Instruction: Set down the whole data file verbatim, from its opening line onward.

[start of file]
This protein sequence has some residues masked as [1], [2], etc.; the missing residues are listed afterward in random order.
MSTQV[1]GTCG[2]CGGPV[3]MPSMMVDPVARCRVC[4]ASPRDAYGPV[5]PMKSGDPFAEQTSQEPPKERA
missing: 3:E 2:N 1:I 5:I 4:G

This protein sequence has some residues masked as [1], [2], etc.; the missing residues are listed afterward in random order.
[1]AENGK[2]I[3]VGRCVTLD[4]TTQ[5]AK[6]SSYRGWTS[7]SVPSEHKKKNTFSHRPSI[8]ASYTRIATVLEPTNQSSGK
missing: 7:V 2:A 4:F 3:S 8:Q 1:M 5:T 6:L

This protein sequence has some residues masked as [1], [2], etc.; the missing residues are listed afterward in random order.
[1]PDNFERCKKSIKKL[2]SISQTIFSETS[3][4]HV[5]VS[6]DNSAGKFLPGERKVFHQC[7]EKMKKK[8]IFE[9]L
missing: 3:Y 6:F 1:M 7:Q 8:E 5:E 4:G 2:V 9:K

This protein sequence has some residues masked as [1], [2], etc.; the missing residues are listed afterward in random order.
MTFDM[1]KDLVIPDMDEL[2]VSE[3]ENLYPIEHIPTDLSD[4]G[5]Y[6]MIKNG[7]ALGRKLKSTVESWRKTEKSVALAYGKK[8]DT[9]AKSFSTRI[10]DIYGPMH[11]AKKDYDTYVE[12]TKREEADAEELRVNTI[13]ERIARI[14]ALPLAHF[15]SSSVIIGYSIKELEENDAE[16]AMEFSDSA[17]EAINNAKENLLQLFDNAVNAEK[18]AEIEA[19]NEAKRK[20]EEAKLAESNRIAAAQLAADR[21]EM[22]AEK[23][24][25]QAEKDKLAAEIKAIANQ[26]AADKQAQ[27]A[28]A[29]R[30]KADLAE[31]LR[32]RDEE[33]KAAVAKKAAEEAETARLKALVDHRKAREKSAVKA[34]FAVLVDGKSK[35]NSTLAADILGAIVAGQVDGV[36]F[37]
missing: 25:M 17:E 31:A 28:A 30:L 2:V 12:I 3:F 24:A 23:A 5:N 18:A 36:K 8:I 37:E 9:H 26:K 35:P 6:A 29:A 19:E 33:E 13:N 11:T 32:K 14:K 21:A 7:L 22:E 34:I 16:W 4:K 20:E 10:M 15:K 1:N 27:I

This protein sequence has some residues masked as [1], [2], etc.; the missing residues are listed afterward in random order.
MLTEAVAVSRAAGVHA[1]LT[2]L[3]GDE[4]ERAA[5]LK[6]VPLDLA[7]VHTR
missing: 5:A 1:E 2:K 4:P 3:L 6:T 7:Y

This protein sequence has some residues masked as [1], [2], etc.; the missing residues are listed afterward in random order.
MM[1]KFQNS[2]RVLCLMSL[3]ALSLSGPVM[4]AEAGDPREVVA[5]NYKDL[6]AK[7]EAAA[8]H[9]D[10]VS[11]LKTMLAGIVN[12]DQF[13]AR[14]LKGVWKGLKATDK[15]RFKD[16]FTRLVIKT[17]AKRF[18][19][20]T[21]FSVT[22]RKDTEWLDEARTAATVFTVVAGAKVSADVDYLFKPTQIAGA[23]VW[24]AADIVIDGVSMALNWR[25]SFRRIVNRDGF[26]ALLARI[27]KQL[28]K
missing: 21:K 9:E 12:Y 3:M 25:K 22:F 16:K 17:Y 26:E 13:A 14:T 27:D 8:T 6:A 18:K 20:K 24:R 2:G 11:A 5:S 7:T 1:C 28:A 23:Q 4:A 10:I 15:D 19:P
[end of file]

This protein sequence has some residues masked as [1], [2], etc.; the missing residues are listed afterward in random order.
MSTQV[1]GTCG[2]CGGPV[3]MPSMMVDPVARCRVC[4]ASPRDAYGPV[5]PMKSGDPFAEQTSQEPPKERA
missing: 3:E 2:N 1:I 5:I 4:G

This protein sequence has some residues masked as [1], [2], etc.; the missing residues are listed afterward in random order.
[1]AENGK[2]I[3]VGRCVTLD[4]TTQ[5]AK[6]SSYRGWTS[7]SVPSEHKKKNTFSHRPSI[8]ASYTRIATVLEPTNQSSGK
missing: 7:V 2:A 4:F 3:S 8:Q 1:M 5:T 6:L

This protein sequence has some residues masked as [1], [2], etc.; the missing residues are listed afterward in random order.
[1]PDNFERCKKSIKKL[2]SISQTIFSETS[3][4]HV[5]VS[6]DNSAGKFLPGERKVFHQC[7]EKMKKK[8]IFE[9]L
missing: 3:Y 6:F 1:M 7:Q 8:E 5:E 4:G 2:V 9:K

This protein sequence has some residues masked as [1], [2], etc.; the missing residues are listed afterward in random order.
MTFDM[1]KDLVIPDMDEL[2]VSE[3]ENLYPIEHIPTDLSD[4]G[5]Y[6]MIKNG[7]ALGRKLKSTVESWRKTEKSVALAYGKK[8]DT[9]AKSFSTRI[10]DIYGPMH[11]AKKDYDTYVE[12]TKREEADAEELRVNTI[13]ERIARI[14]ALPLAHF[15]SSSVIIGYSIKELEENDAE[16]AMEFSDSA[17]EAINNAKENLLQLFDNAVNAEK[18]AEIEA[19]NEAKRK[20]EEAKLAESNRIAAAQLAADR[21]EM[22]AEK[23][24][25]QAEKDKLAAEIKAIANQ[26]AADKQAQ[27]A[28]A[29]R[30]KADLAE[31]LR[32]RDEE[33]KAAVAKKAAEEAETARLKALVDHRKAREKSAVKA[34]FAVLVDGKSK[35]NSTLAADILGAIVAGQVDGV[36]F[37]
missing: 25:M 17:E 31:A 28:A 30:L 2:V 12:I 3:F 24:A 23:A 5:N 18:A 36:K 8:I 37:E 9:H 26:K 35:P 6:A 29:A 19:E 33:E 13:N 11:T 32:K 14:K 21:A 7:L 22:E 34:I 16:W 4:K 20:E 10:M 15:K 1:N 27:I

This protein sequence has some residues masked as [1], [2], etc.; the missing residues are listed afterward in random order.
MLTEAVAVSRAAGVHA[1]LT[2]L[3]GDE[4]ERAA[5]LK[6]VPLDLA[7]VHTR
missing: 5:A 1:E 2:K 4:P 3:L 6:T 7:Y

This protein sequence has some residues masked as [1], [2], etc.; the missing residues are listed afterward in random order.
MM[1]KFQNS[2]RVLCLMSL[3]ALSLSGPVM[4]AEAGDPREVVA[5]NYKDL[6]AK[7]EAAA[8]H[9]D[10]VS[11]LKTMLAGIVN[12]DQF[13]AR[14]LKGVWKGLKATDK[15]RFKD[16]FTRLVIKT[17]AKRF[18][19][20]T[21]FSVT[22]RKDTEWLDEARTAATVFTVVAGAKVSADVDYLFKPTQIAGA[23]VW[24]AADIVIDGVSMALNWR[25]SFRRIVNRDGF[26]ALLARI[27]KQL[28]K
missing: 21:K 9:E 12:Y 3:M 25:K 22:F 16:K 17:Y 26:E 13:A 14:T 27:D 8:T 6:A 18:K 20:K 24:R 2:G 11:A 5:S 7:T 1:C 28:A 23:Q 4:A 10:I 15:D 19:P